Three Times a Ladykiller

Six characters in search of a booty call: The cast of 'The Norman Conquests'
John Autey

Spouse swapping, drunken sing-alongs, mistaken identities (particularly when the mistaken are naked), and flying props are reliable staples of comedy. You can see all these done with great zeal and execution in Joking Apart Theater's production of The Norman Conquests. And that's if you see only one installment of the Alan Ayckbourn trilogy running through July 24. But don't shortchange yourself. The plays are a comic caper of desire, loneliness, and the ongoing quest for companionship, and the experience is best when you let the romp romp you over triply.

The story begins when Norman comes to collect his sister-in-law Annie for a "dirty weekend" in the country. Their dalliance is thwarted, however, when Annie's brother Reg and another sister-in-law, Sarah, arrive to housesit. With half-witted interference from Tom, Annie's would-be boyfriend, and the unexpected appearance of Ruth, Norman's wife and Annie's sister, the illicit rendezvous is canceled, replanned, reneged on, rerouted, and recast.

If Ayckbourn's work is sometimes accused of gimmicky plots and shortsighted theatricality (the Brit playwright writes most of his plays in two weeks or less), at least the hook he hangs his hat on in The Norman Conquests is a grand one. Each of the plays, Table Manners, Living Together, and Round and Round the Garden, takes place in a different room of the country house, while the three-day timeline is kept intact. Characters go from one room to the next, in one play to the next, trying either to escape someone or get into trouble with someone. Zach Curtis, Matt Sciple, and Craig Johnson direct the plays respectively and with remarkable continuity, though Johnson has paid a bit more attention to the physical details (a wristwatch here, a scooch of the chair there) that allow the actors to stagger between the broad and the genuine, the happy and the sad, the needed and the wanted.

Which they do without missing a step. Ayckbourn has structured scenes so that every imaginable combination of six characters is exploited, from a group dinner scene in Table Manners to a solitary search for quiet in Round and Round the Garden. When an ensemble is acting truly as an ensemble, it's an astonishing feat of rhythm, commitment, and mutual support (the doomed-from-the-start board game in Living Together is splendid hilarity).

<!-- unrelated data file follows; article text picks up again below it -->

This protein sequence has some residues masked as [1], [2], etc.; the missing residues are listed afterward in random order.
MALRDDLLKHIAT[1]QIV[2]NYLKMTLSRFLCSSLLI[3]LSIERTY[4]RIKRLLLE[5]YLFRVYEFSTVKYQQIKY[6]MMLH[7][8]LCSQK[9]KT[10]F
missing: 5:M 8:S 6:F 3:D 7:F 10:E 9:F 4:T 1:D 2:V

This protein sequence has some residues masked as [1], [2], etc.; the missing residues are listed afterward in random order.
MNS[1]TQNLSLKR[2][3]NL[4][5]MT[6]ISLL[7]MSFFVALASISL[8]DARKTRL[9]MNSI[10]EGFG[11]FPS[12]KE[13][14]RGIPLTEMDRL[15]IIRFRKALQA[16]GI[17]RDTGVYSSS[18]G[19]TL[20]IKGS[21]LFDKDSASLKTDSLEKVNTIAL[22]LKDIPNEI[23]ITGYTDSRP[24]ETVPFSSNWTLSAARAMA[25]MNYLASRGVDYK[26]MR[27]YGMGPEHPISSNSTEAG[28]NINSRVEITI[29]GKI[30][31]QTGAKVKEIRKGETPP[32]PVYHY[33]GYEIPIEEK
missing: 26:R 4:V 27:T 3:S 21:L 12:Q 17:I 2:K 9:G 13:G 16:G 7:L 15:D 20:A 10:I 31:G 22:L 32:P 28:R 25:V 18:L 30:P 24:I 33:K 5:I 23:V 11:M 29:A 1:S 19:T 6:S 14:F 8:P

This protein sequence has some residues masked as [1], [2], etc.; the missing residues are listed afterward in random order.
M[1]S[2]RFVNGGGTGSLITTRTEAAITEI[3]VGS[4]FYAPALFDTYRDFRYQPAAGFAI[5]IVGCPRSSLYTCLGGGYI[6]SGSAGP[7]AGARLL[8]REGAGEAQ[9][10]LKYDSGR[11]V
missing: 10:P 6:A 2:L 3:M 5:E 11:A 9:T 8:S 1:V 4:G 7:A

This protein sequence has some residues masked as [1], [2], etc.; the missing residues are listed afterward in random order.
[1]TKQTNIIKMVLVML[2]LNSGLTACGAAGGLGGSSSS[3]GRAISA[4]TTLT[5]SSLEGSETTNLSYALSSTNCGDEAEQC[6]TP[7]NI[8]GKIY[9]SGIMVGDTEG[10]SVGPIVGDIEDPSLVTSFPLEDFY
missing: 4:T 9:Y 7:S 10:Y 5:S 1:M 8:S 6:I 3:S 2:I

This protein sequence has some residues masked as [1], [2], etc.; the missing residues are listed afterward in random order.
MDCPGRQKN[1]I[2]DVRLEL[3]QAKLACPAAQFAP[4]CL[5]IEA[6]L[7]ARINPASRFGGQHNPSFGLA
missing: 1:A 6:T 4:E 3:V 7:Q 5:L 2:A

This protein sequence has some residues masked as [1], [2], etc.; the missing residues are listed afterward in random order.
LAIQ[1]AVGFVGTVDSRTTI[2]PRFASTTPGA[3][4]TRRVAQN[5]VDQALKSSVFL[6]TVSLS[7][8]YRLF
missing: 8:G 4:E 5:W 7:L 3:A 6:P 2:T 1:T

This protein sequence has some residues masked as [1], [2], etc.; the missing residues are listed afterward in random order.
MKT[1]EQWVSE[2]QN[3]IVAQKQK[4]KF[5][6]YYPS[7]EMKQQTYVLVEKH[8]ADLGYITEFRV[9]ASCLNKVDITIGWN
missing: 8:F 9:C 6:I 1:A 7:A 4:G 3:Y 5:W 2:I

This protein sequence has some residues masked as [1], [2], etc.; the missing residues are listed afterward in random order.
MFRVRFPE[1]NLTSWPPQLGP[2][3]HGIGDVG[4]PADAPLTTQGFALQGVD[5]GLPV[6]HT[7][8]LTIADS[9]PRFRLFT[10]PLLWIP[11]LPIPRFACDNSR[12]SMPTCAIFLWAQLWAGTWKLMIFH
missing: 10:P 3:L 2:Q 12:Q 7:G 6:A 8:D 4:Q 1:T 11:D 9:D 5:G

But it's the two-character scenes that make this production a marvel. Neurotic Sarah (Corissa White) is hell-bent on keeping everything and everyone in their proper place, so when Annie (Karla Reck) divulges the identity of her weekend partner, White's taut frown and frantic furniture polishing nix the idea. When Annie whines, "But I wanted a holiday," Reck plays her with just enough pathos and slumping shoulders to make it heartbreaking, but doesn't overindulge.

David Tufford as Tom, the lumbering dolt who can't get it through his head that he should act on his feelings for Annie, achieves similar depth and warmth when he finally does get it through his head. Ruth (Heather Stone) catches Norman (Edwin Strout) red-handed with a paw on Sarah, and as she demands reckoning of her husband, Stone's attempts to control her character's fury are infused with curiosity, anguish, and compassion. She manages to make Ruth's rigidity positive as well as comical (a wider range than Ayckbourn seems to have given her), and allows us to see how Ruth can go from being enraged at Norman in one moment to being charmed by him in the next.

As the misunderstood and misunderstanding bed-hopper, Strout is skilled at playing both what is commendable about Norman ("I want to make you happy...") and what is reprehensible (he does--at others' expense). But whatever is loathsome about the man, Norman's inebriated cries for romance ring true, and Joking Apart's production can indeed make you happy.

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